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Russell is a .Net developer based in Lancashire in the UK.  His day job is as a C# developer for the UK's largest online white-goods retailer, DRL Limited.

His weekend job entails alternately demolishing and constructing various bits of his home, much to the distress of his fiance Kelly, 3-year-old daughter Amelie, and menagerie of pets.

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  1. Fix dodgy keywords Google is scraping from my blog
  2. Complete migration of NHaml from Google Code to GitHub
  3. ReTelnet Mock Telnet Server à la Jetty
  4. Learn to use Git
  5. Complete beta release FHEMDotNet
  6. Publish FHEMDotNet on Google Code
  7. Learn NancyFX library
  8. Pull RussPAll/NHaml into NHaml/NHaml
  9. Open Source Blackberry Twitter app
  10. Other stuff

Moq asserts - .Verify() vs .VerifyAll() and how VerifyAll can seriously hamper test readability

Hi all,

I've been looking at some tests we've been writing here today, and I think I've spotted a bit of an anti-pattern that I'd like to quickly draw out. In my experience, when I pick up existing unit tests there are three things I look at - what code is being exercised, do the tests pass when I run them, and crucially what is being asserted. Your assert is the one line of code that justifies te existene of the entire test. Getting this wrong can lead to a situation where even if you have 100% code coverage, you have no assurance that your code actually does anything useful at all.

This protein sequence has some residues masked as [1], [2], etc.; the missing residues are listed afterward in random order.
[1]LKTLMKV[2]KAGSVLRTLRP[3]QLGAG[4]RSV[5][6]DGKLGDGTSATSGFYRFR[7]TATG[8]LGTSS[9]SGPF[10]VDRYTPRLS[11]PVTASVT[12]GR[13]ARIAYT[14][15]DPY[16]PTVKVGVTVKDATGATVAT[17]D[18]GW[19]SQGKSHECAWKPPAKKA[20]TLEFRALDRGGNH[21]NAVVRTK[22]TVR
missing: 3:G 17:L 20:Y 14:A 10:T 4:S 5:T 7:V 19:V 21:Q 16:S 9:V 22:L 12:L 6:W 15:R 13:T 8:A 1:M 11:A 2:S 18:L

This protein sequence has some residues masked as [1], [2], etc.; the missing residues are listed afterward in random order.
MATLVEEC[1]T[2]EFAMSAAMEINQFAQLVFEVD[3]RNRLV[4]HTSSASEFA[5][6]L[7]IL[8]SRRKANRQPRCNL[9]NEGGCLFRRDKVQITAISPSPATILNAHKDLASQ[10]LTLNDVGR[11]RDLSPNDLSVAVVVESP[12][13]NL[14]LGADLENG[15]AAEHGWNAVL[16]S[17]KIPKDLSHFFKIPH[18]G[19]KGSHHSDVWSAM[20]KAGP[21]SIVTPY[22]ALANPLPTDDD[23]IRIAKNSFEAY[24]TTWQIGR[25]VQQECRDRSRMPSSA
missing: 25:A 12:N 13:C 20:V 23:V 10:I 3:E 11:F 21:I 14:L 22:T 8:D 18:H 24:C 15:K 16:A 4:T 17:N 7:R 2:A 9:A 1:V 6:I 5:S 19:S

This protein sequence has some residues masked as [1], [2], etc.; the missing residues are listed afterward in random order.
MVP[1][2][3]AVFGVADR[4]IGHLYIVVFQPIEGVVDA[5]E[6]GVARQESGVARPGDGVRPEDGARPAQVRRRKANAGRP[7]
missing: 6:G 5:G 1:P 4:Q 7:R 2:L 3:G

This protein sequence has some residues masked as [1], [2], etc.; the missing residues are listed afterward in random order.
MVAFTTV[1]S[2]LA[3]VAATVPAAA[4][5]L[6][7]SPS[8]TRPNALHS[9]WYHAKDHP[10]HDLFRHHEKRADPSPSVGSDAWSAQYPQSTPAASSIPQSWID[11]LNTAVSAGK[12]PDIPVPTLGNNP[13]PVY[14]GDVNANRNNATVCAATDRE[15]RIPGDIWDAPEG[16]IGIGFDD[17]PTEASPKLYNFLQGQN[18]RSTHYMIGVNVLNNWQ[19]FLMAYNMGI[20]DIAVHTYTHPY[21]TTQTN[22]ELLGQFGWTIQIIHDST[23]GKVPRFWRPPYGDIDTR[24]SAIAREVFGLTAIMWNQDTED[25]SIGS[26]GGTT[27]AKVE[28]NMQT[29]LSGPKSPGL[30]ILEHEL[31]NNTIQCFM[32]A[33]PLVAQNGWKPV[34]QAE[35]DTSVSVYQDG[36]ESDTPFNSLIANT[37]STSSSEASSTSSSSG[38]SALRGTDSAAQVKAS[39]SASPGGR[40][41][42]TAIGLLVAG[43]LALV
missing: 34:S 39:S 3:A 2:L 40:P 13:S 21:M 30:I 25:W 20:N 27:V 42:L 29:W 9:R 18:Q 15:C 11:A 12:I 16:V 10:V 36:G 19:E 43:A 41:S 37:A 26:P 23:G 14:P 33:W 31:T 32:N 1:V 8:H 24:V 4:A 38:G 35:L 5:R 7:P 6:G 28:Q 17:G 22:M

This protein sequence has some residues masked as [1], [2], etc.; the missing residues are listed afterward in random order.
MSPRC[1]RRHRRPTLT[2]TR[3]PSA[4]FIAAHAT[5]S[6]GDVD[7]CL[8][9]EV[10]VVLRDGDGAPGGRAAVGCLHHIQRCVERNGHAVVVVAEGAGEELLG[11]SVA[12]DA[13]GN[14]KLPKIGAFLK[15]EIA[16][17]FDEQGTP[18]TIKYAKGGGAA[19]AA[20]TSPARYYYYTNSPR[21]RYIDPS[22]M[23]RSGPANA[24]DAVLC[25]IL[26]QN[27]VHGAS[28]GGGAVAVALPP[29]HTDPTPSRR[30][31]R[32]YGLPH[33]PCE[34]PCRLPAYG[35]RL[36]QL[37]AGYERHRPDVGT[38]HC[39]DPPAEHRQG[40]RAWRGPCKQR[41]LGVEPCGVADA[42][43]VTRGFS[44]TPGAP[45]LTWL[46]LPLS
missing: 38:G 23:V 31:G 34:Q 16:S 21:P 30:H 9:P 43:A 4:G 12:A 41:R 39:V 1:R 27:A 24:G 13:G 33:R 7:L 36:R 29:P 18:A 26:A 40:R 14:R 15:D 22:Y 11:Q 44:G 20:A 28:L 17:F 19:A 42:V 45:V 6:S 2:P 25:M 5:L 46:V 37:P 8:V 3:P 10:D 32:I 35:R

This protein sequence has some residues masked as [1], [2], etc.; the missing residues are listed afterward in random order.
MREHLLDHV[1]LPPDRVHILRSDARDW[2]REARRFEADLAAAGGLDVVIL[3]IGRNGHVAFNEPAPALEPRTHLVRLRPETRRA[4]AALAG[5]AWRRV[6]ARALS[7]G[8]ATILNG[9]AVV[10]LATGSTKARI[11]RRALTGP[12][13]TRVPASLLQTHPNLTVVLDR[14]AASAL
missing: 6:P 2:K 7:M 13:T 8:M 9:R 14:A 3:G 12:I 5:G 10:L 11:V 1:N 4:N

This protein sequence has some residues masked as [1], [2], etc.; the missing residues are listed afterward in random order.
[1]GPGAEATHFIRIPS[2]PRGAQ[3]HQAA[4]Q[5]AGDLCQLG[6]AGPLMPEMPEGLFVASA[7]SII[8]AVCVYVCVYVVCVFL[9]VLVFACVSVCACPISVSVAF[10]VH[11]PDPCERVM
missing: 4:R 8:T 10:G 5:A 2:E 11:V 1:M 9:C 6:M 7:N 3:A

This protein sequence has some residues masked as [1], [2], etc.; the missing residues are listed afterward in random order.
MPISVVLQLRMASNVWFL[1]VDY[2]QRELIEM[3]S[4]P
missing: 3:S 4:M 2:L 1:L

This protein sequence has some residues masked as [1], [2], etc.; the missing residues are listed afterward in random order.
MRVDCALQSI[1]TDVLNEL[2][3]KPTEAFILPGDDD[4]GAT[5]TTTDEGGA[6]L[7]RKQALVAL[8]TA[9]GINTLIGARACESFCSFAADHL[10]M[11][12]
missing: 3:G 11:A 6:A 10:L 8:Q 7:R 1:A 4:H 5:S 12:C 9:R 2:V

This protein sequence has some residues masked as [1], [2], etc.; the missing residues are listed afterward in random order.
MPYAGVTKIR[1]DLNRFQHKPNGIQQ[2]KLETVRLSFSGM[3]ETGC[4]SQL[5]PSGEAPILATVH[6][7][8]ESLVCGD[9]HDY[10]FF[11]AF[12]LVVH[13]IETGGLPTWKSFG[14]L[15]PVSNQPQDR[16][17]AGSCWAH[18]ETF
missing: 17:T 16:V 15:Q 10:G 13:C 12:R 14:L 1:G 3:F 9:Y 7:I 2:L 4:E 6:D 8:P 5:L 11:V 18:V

The problem test in question:

 

public void MakeTea_WithMilk_TeaBagIsDunked()
{
  var mockTeabag = new Mock<ITeabag>();
  mockTeabag.Setup(x => x.Dunk()).Verifiable();
  
  var teaProvider = new TeaProvider(mockTeabag.Object);
  teaProvider.Provide();

  mockTeabag.VerifyAll();
}

 

The first thing I'd recommend is the addition of the "Arrange", "Act" and "Assert" comments to break up the test (though I get that's probably a very personal preference!).  But more importantly, what is being asserted against?  What does "VerifyAll" tell us?  Since our setup isn't setting up a response, and our mock behavious isn't set as strict, the same test can be written as follows and should be a lot clearer:

public void MakeTea_WithMilk_TeaBagIsDunked()
{
  // Arrange
  var mockTeabag = new Mock<ITeabag>();
  
  // Act
  var teaProvider = new TeaProvider(mockTeabag.Object);
  teaProvider.Provide();

  // Assert
  mockTeabag.Verify(x => x.Dunk());
}
It's now obvious that the one thing this test is asserting is that the mock teabag has been "Dunk"ed.  Under the hood, Moq is apparently listening to all interactions and simply storing them away, so that we can dig in after the event.

Caveat - I haven't tested the code above, so copy-and-pasting into your own beverage provision products is at your own risk!  But the general principle is tested.

Russ


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